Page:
Secretary of State John Kerry this week condemned the use of so-called barrel bombs by Syria’s Bashar al-Assad regime, blasting Damascus for the repeated use of the shrapnel packed IEDs against Syrian civilians. The attacks, in which the bombs are dropped out of helicopters, have in recent days generated a wave of new casualties.
Mr Kerry said that “each and every day that the barrel-bombing of Aleppo continues, the Assad regime reminds the world of its true colours”. “It is the latest barbaric act of a regime that has committed organised, wholesale torture, used chemical weapons, and is starving whole communities by blocking delivery of food to Syrian civilians in urgent need,” he said. “Given this horrific legacy, the Syrian people would never accept as legitimate a government including Assad.”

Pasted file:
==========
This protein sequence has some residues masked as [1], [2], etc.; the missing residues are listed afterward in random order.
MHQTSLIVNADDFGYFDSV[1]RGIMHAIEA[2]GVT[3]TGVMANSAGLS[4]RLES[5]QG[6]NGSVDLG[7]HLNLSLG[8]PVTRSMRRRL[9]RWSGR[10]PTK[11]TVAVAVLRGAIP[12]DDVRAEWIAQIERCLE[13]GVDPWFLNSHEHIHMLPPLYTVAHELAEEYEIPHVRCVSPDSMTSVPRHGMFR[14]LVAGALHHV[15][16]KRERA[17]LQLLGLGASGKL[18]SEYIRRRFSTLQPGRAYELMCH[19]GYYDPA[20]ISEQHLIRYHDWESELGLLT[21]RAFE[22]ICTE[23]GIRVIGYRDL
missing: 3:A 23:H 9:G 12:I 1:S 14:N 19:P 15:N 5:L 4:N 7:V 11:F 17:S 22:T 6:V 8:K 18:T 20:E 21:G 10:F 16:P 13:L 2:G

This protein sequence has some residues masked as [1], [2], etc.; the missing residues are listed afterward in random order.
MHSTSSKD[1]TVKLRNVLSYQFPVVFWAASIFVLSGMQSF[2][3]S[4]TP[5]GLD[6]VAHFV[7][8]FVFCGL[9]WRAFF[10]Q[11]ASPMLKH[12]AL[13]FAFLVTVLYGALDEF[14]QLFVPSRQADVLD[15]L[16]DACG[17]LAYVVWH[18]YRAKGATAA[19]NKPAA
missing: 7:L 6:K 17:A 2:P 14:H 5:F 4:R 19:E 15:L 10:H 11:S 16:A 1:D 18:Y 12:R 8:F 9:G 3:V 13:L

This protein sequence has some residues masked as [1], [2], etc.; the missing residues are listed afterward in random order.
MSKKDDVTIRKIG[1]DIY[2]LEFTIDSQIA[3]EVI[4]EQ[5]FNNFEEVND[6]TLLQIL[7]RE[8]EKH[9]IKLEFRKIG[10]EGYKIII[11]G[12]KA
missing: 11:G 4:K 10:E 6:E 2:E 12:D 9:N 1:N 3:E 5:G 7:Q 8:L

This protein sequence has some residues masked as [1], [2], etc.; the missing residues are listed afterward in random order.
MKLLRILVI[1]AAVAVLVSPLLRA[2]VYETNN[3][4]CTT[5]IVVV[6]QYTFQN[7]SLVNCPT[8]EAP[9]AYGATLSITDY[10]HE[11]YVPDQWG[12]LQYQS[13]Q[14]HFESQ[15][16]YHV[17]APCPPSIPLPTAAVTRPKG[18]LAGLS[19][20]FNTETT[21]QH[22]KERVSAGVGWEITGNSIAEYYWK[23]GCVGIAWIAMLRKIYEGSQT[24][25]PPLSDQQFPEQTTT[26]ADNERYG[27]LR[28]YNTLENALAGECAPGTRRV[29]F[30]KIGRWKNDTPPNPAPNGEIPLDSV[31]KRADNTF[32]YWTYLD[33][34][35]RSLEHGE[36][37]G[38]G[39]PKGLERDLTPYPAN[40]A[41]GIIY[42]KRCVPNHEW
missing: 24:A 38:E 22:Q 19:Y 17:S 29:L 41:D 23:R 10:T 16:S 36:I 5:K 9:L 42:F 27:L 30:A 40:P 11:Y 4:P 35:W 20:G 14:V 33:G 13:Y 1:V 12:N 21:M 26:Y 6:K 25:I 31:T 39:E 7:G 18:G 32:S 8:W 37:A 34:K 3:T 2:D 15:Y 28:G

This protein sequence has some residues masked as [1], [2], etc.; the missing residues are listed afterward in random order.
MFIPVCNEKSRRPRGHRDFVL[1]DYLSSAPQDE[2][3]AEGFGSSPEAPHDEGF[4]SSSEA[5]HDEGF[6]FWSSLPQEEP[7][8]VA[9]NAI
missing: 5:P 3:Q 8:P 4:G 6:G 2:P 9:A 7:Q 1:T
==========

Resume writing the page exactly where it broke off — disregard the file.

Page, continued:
Policy debates surrounding the regime’s use of barrel bombs are not straightforward. The insidery Night Watch intelligence bulletin, which has been pointedly unsympathetic to advocates of Western intervention into Syria, noted that Kerry’s statements “imply that opposition forces are too feeble to shoot down helicopters dropping 50 gallon drums packed with explosives.” The implicit implication, per NightWatch’s assessment, is that Assad is more stable – and more difficult to dislodge – than some pro-intervention analysts suggest. The Washington Post in contrast editorialized late on Wednesday in favor of what it described as “a number of options for action in Syria that would be more robust than the current policy,” outlining a range of potential diplomatic and security assistance policies. The Post concluded its editorial by suggesting that the paucity of good choices was a function of “U.S. inaction over the past three years.” Western nations had earlier this month promised to renew pressure on Assad in the aftermath of failed peace talks.
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